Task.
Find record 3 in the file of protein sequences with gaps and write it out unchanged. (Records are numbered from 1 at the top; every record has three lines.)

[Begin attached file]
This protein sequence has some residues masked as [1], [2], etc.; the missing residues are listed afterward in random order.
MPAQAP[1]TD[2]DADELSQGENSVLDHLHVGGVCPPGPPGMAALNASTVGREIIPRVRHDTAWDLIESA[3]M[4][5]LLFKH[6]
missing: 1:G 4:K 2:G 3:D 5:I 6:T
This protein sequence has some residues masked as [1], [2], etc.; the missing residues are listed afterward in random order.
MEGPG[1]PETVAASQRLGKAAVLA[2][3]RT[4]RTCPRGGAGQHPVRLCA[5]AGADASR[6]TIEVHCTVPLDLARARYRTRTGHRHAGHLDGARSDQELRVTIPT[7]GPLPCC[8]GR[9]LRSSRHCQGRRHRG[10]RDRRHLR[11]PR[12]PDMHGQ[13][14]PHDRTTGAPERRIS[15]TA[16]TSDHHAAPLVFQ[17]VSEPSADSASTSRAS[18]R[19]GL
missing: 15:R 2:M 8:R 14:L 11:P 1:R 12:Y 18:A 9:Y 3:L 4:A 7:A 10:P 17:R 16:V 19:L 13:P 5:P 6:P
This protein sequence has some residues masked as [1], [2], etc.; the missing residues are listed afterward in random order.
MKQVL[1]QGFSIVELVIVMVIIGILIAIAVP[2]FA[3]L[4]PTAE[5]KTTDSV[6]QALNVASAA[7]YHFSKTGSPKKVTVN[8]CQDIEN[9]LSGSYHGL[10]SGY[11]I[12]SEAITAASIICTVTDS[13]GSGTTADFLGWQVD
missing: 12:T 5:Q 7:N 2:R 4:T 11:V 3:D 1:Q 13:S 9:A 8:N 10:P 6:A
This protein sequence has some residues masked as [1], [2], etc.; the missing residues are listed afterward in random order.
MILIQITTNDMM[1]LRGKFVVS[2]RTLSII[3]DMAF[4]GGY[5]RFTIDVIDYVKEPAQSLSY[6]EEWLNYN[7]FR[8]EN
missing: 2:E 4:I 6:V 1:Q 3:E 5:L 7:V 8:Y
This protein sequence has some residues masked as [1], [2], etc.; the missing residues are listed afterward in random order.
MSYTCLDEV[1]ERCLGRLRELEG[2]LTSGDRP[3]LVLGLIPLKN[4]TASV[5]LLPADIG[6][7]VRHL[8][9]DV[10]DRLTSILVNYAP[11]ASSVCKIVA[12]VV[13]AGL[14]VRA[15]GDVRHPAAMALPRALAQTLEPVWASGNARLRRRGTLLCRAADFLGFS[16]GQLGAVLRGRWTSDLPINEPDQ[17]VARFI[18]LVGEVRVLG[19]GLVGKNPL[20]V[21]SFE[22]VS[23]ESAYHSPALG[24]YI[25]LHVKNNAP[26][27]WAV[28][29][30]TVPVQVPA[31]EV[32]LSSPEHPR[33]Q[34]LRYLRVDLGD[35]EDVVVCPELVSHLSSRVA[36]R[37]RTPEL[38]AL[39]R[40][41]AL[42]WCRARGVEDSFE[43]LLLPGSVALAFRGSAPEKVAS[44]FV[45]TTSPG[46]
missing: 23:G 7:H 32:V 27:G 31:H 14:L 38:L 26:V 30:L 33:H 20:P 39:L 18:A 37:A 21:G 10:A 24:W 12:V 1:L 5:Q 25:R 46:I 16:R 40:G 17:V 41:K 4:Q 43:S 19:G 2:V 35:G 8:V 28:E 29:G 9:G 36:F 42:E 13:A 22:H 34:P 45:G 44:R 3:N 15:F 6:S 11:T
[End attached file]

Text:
This protein sequence has some residues masked as [1], [2], etc.; the missing residues are listed afterward in random order.
MKQVL[1]QGFSIVELVIVMVIIGILIAIAVP[2]FA[3]L[4]PTAE[5]KTTDSV[6]QALNVASAA[7]YHFSKTGSPKKVTVN[8]CQDIEN[9]LSGSYHGL[10]SGY[11]I[12]SEAITAASIICTVTDS[13]GSGTTADFLGWQVD
missing: 12:T 5:Q 7:N 2:R 4:T 11:V 3:D 1:Q 13:S 9:A 8:N 10:P 6:A